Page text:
Memories of Pride

27 June 2022

Pride is a gradual process that develops over time, and is different for each and every one of us. GGI colleagues came together to discuss what Pride means to them and how they celebrate. Here are their personal anecdotes:

Stephen McCulloch, Director of Engagement and Corporate Affairs

Pride is everything to me. Growing up in a heteronormative society in the 90s, with section 28 in place, my school life was very difficult. I have since found friends, partners and allies who have transformed how I see and live the LGBTQ+ experience. I'm lucky and privileged. However, pride and visibility continues to be important. The mainstream media behaves abhorrently towards trans and non-binary people - I hope all of those from the LGBTQ+ spectrum, and allies, use Pride as a way to shift this narrative to one of positivity and freedom.

Jaco Marais, Director of Communications

I grew up in the 80s and 90s when there was a lot of media coverage of the gay community. My family had quite job of quickly changing channels and switching off the TV while watching news broadcasts. They identify as devote born again Christians who only approve of sexual conduct in a marriage between a man and a woman.

Aside from the fact that South African media was heavily censored, I remember that violence was bad but that sex was never to be seen. I also remember that any flash of a rainbow flag, a mention of a Pride march or the utterance of term HIV was swiftly followed by an exclamation of the word: "rubbish!" The tv channel would be switched or switched off and the subject would immediately be changed and all questions summarily silenced.

I know my family didn't know this at the time but I was and still now identify as gay. Neither I, nor they could possibly know that those broadcasts contained essential information that pertained to my personal health and wellbeing.

Pride events, the same as any other festival is an opportunity to share information, to make connections and to belong with others. It is also about love. Love for those we choose to love, but also the love for our loved ones, our community and the society we choose to live in.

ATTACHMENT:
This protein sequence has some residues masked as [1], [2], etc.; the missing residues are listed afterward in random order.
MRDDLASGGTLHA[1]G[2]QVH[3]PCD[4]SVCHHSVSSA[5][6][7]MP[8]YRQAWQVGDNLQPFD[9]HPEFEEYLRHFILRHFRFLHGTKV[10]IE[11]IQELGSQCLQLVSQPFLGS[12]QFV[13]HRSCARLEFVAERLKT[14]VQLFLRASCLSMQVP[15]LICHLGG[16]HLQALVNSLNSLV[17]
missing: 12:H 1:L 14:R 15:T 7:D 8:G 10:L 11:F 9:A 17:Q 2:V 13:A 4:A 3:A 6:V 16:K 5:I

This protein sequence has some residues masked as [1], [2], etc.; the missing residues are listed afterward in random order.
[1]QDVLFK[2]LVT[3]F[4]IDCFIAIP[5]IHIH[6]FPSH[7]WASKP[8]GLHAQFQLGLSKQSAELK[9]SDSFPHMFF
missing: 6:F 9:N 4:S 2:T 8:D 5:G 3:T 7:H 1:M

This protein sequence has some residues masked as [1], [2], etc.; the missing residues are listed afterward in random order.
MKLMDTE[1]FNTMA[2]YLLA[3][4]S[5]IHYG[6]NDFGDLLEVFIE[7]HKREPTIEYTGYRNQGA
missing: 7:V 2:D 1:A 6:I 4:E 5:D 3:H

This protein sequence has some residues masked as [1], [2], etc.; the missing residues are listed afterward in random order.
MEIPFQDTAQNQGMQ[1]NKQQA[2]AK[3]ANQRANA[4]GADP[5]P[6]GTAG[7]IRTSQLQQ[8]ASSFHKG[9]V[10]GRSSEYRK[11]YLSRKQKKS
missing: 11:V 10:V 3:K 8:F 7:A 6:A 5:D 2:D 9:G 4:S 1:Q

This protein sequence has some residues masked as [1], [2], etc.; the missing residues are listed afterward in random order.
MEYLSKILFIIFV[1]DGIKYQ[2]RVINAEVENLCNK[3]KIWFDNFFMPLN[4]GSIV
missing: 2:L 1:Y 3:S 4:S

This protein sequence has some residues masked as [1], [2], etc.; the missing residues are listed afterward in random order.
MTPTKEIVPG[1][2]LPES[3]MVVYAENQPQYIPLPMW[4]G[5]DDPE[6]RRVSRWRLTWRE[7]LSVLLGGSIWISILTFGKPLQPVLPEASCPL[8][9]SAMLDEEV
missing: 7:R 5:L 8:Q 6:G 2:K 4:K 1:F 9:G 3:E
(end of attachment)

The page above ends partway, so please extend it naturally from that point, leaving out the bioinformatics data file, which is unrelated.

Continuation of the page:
Simon Hall, Principal Consultant

My best memories of Pride are from when it was a March and not a Parade, there was anger as there was still much structural inequality that needed to be battled over (age of consent, HIV treatment, marriage equality). My first Pride was in 1985, and the sight of the Miners arriving at the head of the march really was amazing. The last Pride was 2019 and I was part of the parade (with Metro Charity) and the atmosphere was stunning, but I was struck that those companies we had fought against in the past now were sponsors: what a contrast. It's great that Pride is now a celebration rather than a protest, but those early Prides for me did feel more gritty and real.

Sarah Crouch, Administration Officer

Pride is acceptance. For me it's a celebration of difference and individualism and what makes us unique and special. It's also celebrating similarities between one another and coming together as a collective society.

Martin Thomas, Copywriter

I'm a proud Brighton & Hove resident of more than 20 years, so Pride is a major part of my local cultural landscape. Each August, my city hosts a Pride in the Park festival, which attracts around half a million people and generates more than £30 million for the local economy and raises millions more for charity. It's a huge, happy, colourful event that serves to remind me every year how lucky I am to live in such a diverse and progressive community.

Daniel Taylor, Engagement Consultant

To feel proud is perhaps one of most powerful and fulfilling feelings. It's also a uniting feeling that is often at the heart of culture and community. For me Pride is about that but also it's a celebration of liberty - freedom to live and love as one chooses. It's a powerful and beautiful thing, built of positivity, empowerment and participation. Liberty is one of the greatest achievements of mankind and something worth celebrating in all its forms. Pride always make me think of the great Martin Luther King Jr. quote: "Injustice anywhere is a threat to justice everywhere."

Prepared by GGI Development and Research LLP for the Good Governance Institute.

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